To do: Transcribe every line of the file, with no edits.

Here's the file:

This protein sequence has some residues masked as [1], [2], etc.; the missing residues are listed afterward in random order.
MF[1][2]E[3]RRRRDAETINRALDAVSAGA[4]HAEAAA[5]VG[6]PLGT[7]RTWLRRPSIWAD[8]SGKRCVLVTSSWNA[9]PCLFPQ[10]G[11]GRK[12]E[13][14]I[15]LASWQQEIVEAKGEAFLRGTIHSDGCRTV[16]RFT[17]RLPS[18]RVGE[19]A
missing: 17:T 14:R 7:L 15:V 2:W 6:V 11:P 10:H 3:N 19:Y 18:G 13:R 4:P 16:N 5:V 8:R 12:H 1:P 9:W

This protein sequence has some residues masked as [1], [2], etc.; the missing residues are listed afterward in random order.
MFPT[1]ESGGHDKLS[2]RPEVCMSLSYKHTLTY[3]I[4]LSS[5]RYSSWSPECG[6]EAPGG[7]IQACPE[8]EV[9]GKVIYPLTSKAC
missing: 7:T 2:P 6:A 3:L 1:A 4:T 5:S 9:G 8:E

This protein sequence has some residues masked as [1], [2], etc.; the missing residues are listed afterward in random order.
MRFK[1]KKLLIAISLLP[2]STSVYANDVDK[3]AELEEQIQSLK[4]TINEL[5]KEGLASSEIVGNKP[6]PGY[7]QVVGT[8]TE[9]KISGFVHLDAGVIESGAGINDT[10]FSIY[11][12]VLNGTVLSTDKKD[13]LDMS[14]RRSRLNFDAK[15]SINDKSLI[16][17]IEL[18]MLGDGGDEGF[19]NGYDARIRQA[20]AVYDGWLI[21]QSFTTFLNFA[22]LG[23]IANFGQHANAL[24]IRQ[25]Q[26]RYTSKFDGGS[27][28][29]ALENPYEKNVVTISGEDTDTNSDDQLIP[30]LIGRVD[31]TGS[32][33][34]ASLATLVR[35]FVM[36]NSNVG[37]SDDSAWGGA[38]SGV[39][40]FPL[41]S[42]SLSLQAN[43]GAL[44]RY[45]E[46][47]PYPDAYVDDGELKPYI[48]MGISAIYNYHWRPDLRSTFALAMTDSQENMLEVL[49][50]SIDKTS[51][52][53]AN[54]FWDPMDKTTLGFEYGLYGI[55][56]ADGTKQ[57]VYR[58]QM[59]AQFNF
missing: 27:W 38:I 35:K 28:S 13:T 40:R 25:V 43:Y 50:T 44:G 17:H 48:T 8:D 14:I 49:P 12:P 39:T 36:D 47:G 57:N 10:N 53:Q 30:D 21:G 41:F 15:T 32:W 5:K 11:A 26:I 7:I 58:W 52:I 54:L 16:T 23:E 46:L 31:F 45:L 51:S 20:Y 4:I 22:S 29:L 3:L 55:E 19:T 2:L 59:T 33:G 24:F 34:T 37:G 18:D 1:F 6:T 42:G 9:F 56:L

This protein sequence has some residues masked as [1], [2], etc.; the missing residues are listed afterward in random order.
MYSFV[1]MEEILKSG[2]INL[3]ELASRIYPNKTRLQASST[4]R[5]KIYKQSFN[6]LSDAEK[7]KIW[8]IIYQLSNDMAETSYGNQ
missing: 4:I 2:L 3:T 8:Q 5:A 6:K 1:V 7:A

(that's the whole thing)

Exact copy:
This protein sequence has some residues masked as [1], [2], etc.; the missing residues are listed afterward in random order.
MF[1][2]E[3]RRRRDAETINRALDAVSAGA[4]HAEAAA[5]VG[6]PLGT[7]RTWLRRPSIWAD[8]SGKRCVLVTSSWNA[9]PCLFPQ[10]G[11]GRK[12]E[13][14]I[15]LASWQQEIVEAKGEAFLRGTIHSDGCRTV[16]RFT[17]RLPS[18]RVGE[19]A
missing: 17:T 14:R 7:L 15:V 2:W 6:V 11:P 10:H 3:N 19:Y 18:G 13:R 4:P 16:N 5:V 8:R 12:H 1:P 9:W

This protein sequence has some residues masked as [1], [2], etc.; the missing residues are listed afterward in random order.
MFPT[1]ESGGHDKLS[2]RPEVCMSLSYKHTLTY[3]I[4]LSS[5]RYSSWSPECG[6]EAPGG[7]IQACPE[8]EV[9]GKVIYPLTSKAC
missing: 7:T 2:P 6:A 3:L 1:A 4:T 5:S 9:G 8:E

This protein sequence has some residues masked as [1], [2], etc.; the missing residues are listed afterward in random order.
MRFK[1]KKLLIAISLLP[2]STSVYANDVDK[3]AELEEQIQSLK[4]TINEL[5]KEGLASSEIVGNKP[6]PGY[7]QVVGT[8]TE[9]KISGFVHLDAGVIESGAGINDT[10]FSIY[11][12]VLNGTVLSTDKKD[13]LDMS[14]RRSRLNFDAK[15]SINDKSLI[16][17]IEL[18]MLGDGGDEGF[19]NGYDARIRQA[20]AVYDGWLI[21]QSFTTFLNFA[22]LG[23]IANFGQHANAL[24]IRQ[25]Q[26]RYTSKFDGGS[27][28][29]ALENPYEKNVVTISGEDTDTNSDDQLIP[30]LIGRVD[31]TGS[32][33][34]ASLATLVR[35]FVM[36]NSNVG[37]SDDSAWGGA[38]SGV[39][40]FPL[41]S[42]SLSLQAN[43]GAL[44]RY[45]E[46][47]PYPDAYVDDGELKPYI[48]MGISAIYNYHWRPDLRSTFALAMTDSQENMLEVL[49][50]SIDKTS[51][52][53]AN[54]FWDPMDKTTLGFEYGLYGI[55][56]ADGTKQ[57]VYR[58]QM[59]AQFNF
missing: 27:W 38:I 35:K 28:S 13:T 40:R 25:V 43:Y 50:T 44:G 17:H 48:T 8:D 14:I 49:P 12:P 39:T 36:D 47:G 57:N 10:N 53:Q 30:D 21:G 41:F 15:T 32:W 5:K 11:A 26:I 7:I 58:W 52:I 54:L 16:T 23:E 46:L 31:F 45:L 51:S 20:Y 4:I 22:S 29:L 3:L 55:E 19:T 2:L 59:T 33:G 24:F 34:T 37:G 18:D 1:F 6:T 42:G 9:F 56:L

This protein sequence has some residues masked as [1], [2], etc.; the missing residues are listed afterward in random order.
MYSFV[1]MEEILKSG[2]INL[3]ELASRIYPNKTRLQASST[4]R[5]KIYKQSFN[6]LSDAEK[7]KIW[8]IIYQLSNDMAETSYGNQ
missing: 4:I 2:L 3:T 8:Q 5:A 6:K 1:V 7:A